Thursday, October 19, 2017
While Liz (Lisa Harrow) and Rudi (Christian Quadflieg) must re-think their escape plans on Medusa, Adam (Pierre Brice) and Fulvia (Judy Geeson) begin to acknowledge their feelings for one another on Earth.
Fulvia has been lecturing about life on Medusa to the Grand Council of Women, a militant feminist group. These women are “encouraged” to learn that Medusan women used reason to convince men that women should rule their planet. Those who didn’t listen to reason contended, however, with "discipline.”
Meanwhile, it is announced that Earth has but two weeks to send back Adam, or there will be a diplomatic incident with Medusa. Adam realizes that if he reconciles with Fulvia, there is a possibility that Octavia would allow them to remain on Earth…and live together. This could be his only chance to live free from Medusa.
Accordingly, Adam and Fulvia decide to move into the suburbs together, and share blissful domestic existence together.
Adam will stay at home and tend to the house, and Fulvia will have a career working for the British government. This living arrangement collapses, however, after Fulvia becomes jealous of Adam’s interactions with a British housewife.
Meanwhile, the group of militant feminists steal two of Fulvia’s advanced Medusan weapons, and set about launching an insurrection against the men of Earth.
“The Perfect Couple” may be the silliest episode of Star Maidens (1976) thus far. Here, Adam and Fulvia decide to play house in a suburban community, but find that the normal “gendered” roles of 20th century Earth don’t seem to suit them.
The episode features a funny, unconventional montage of their life together, playing house. We see Fulvia working in a garden, and Adam mowing the lawn (via Medusan remote control), for example.
In the episode’s most ridiculous moment, Adam and Fulvia attempt to explore the Earth custom of “going to the pub,” with predictable fish-out-of-water results. Fulvia attempts to tell a dirty joke.
The sub-plot of the week involves militant feminists in Britain, who steal advanced weaponry from Fulvia and launch an ill-fated insurrection.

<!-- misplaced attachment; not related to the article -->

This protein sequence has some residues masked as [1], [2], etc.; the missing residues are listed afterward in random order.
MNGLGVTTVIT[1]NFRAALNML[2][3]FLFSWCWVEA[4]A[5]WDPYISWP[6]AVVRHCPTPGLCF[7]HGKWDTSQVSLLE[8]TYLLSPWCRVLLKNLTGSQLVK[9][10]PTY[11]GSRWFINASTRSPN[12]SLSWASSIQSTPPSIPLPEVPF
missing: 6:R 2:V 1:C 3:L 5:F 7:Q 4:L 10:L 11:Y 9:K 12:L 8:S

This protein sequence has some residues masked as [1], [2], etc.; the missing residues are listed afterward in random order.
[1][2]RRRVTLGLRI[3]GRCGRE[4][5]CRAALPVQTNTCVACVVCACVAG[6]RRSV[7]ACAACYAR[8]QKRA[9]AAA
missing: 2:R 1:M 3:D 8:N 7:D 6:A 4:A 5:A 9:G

At first, I thought the episode really treated these characters shabbily, as stereotypes and two-dimensional characters. As such, it seemed the episode was mocking feminism, and, in doing so, equality itself.
And then I remembered the previous episode “The Trial.” In that story, Rudi joins a rebel group on Medusa; one similarly attempting to over-turn a sexist order.
So what we have in “The Perfect Couple” is a mirror-image of that tale, with feminists of the seventies representing the rebels of Earth.
What are we to understand from these mirror plot-lines? I suppose only that both systems are flawed, and that there are those on each planet fighting against what is perceived, culturally, as the “natural order."
The men, as you may recall, were vexed, because they did not have backbone. They could not disobey the women of Medusa. The women, in this episode, are defeated by their incompetent handling of the alien weaponry.
Neither rebel group is held up as a worthwhile solution to the planetary war of the sexes.
Of course, it’s strange and insulting in “The Perfect Couple” that Shem (Gareth Thomas) continues to refer to the advanced weapons themselves as female. “These are female weapons!” He exclaims “They can be temperamental.”
Cuz men are never temperamental, right?
The line is played straight, but it is difficult to discern intent and tone here. Is the intent to mock such “gendered” labels? Or is doubling down on such labels?
I can’t say that I know the answer for certain, only that “The Perfect Couple,” while often ridiculous, is certainly the most provocative episode of the series so far. It dares to show the audience that Medusa isn’t the only sexist society in the universe.
Next week: “What Have They Done to the Rain?”
Wednesday, October 18, 2017
Tuesday, October 17, 2017
The Enterprise enters the Beta Niobe star system, where the star is about to go supernova in a few hours.
The starship approaches Sarpeidon, a class-M planet in the system, and Captain Kirk (William Shatner), Mr. Spock (Leonard Nimoy) and Dr. McCoy (DeForest Kelley) beam down to investigate a technological center
They enter a library building, and find a most unusual librarian, Mr. Atoz (Ian Wolfe), who tends to a machine called “the Atavachron” and insists that they select “verism tapes;” discs in the library which showcase different historical eras of Sarpeidon.
After accessing one tape -- of a time period resembling 17th century England on Earth -- Captain Kirk hears a woman’s scream, and races through a doorway that is actually a time portal. Dr. McCoy and Spock race after him, but because McCoy was studying a tape of the Sarpeidon ice age, end up in a frozen wasteland.
Trapped in different time periods, the Starfleet officers must find their way back to the library, as the clock ticks down towards supernova.
In the ice age, Spock and McCoy encounter a lonely woman, Zarabeth (Mariette Hartley), who was exiled there by a tyrannical leader. Spock, who is becoming more like the Vulcans of Zarabeth’s time period, 5000 years in the past, experiences a strong emotional connection to the woman. They fall in love.
However, Zarabeth can never return home to her time period, because of preparation through the Atavachron. She is doomed to spend the rest of her days in this frigid, frozen world.